Reproduction in badgers is really interesting! During the breeding season (late summer and early fall), American badgers will expand the size of their home ranges. When looking for a mate, male badgers become more adventurous and wander into home ranges belonging to female badgers. Once a female mates with a male, the embryo (small group of cells that develops from a fertilized egg) goes dormant and stops developing into a baby badger inside the female until sometime between December and February. This process of temporarily stopping full development of the embryo is called ‘delayed implantation’ or ‘embryonic diapause’. Scientists think female badgers do this so that their young are born in the spring when it is warmer and more food is available to feed them rather than during the winter.
When pregnant (ie once embryos continue to develop inside the uterus), female badgers will prepare a special den lined with grass to act as a nursery. Kits are born from late March to early April. Usually, the female badger will have three kits at one time, but some have been recorded as having up to five per litter. These newborn badgers are virtually helpless. Their fur coats are very thin and their eyes will not open for another four to six weeks. The kits are nursed by their mother for two to three months, and will slowly be introduced to solid food. The young can be seen exploring the area outside the den when they are as young as five weeks old, but they do not venture off to live on their own until they are about six months old.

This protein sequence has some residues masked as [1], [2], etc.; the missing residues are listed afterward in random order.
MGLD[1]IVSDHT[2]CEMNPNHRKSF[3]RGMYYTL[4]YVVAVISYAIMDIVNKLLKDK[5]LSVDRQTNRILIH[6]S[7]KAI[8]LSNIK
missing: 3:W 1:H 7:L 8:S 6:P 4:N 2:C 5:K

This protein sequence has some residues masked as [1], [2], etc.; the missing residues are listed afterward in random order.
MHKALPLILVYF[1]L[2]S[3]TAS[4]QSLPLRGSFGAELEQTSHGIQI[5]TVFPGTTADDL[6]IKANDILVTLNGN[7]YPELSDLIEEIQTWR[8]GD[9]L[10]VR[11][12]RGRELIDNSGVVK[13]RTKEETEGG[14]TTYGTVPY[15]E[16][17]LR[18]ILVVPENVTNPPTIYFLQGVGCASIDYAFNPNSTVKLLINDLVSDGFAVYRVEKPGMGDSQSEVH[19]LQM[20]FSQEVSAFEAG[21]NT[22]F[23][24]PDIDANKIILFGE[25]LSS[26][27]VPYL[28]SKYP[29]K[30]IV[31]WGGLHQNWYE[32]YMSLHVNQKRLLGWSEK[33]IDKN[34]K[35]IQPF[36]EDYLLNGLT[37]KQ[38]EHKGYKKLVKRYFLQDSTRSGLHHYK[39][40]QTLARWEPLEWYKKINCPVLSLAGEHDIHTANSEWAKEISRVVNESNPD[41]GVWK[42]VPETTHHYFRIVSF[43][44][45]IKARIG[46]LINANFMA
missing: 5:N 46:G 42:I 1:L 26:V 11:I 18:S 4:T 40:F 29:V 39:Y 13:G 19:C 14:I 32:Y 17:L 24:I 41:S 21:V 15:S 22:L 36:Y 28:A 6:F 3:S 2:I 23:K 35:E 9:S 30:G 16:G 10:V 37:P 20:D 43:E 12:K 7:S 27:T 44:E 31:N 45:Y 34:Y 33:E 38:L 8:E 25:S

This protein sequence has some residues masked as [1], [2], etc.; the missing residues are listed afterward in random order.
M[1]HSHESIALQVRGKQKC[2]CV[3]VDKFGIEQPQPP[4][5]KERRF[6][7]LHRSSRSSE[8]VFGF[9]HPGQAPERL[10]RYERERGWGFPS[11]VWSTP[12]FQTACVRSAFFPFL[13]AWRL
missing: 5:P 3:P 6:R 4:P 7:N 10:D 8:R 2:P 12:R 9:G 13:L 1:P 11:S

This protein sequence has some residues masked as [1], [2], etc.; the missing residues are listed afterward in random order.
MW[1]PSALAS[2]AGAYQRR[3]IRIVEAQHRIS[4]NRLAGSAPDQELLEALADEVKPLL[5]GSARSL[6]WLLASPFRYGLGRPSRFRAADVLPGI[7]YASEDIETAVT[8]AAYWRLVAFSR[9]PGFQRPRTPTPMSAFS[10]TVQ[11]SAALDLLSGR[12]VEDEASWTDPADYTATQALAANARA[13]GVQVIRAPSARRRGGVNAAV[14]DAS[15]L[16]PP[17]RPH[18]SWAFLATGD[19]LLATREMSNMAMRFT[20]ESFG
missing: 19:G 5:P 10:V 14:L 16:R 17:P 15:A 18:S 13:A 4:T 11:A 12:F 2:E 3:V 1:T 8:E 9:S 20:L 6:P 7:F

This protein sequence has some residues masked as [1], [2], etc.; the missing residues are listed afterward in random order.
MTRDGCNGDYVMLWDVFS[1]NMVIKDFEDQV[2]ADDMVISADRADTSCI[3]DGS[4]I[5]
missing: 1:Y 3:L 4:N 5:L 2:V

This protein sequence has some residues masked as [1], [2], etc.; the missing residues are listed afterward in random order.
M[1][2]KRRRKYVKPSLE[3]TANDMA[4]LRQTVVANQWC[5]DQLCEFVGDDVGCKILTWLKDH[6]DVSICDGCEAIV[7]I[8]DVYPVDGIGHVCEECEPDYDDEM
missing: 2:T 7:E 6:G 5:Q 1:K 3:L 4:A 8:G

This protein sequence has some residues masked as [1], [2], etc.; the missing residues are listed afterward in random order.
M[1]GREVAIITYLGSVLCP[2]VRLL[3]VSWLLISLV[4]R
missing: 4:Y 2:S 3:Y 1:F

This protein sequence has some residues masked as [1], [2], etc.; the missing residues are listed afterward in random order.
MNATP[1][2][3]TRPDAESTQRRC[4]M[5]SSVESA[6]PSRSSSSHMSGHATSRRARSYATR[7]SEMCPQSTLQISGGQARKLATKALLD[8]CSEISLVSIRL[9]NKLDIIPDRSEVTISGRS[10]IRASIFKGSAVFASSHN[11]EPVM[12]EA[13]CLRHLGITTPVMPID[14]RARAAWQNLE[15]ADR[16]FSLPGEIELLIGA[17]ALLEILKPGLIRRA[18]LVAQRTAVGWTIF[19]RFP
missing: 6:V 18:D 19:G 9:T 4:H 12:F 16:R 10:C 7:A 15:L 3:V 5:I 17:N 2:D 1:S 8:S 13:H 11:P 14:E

- Least concern (IUCN, 2008); three of the four subspecies in Canada are endangered (COSEWIC, 2012); fewer than 200 badgers in Ontario and 600 in British Columbia
- Biggest threats are fragmented habitat and habitat loss
On a global scale, the American badger is considered a species of least concern, partly because the species is expanding its range in some areas of the United States. However, the two subspecies found in Ontario (Taxideataxusjacksoni) and British Columbia (Taxideataxusjeffersonii)are considered endangered, where there are fewer than 200 and 600, respectively.
The biggest threat facing these Canadian populations is habitat loss. In both provinces, much of the badgers’ habitat is being used for intensive agriculture or development. This land use means that open fields of native wildflowers and grasses that badgers and their prey depend on to survive are being cleared and replanted with crops for human use. While badgers may sometimes find ways to survive in farm fields, they are often seen as pests and may be poisoned, shot or trapped when found. As people continue to develop land and build houses, more traffic will infiltrate farms and towns in areas where badgers live. These busy roadways divide up a badger’s habitat and sometimes even their home range, leaving populations isolated, limiting their ability to hunt safely and more susceptible to being hit by cars and trucks. Recent research shows that in areas where poisons such as rodenticides are used, badger abundance is twice as low compared with areas where these poisons are not used.
Luckily, there are organizations working to protect the badgers that still live in Ontario and British Columbia. In some areas, farmers and landowners are being asked by conservation groups to consider letting parts of their land return to natural states, and even help by planting native plant species to rebuild badger habitat. By encouraging people to rebuild grassland habitats, these organizations are hoping to restore habitats for American badgers and many other species at risk.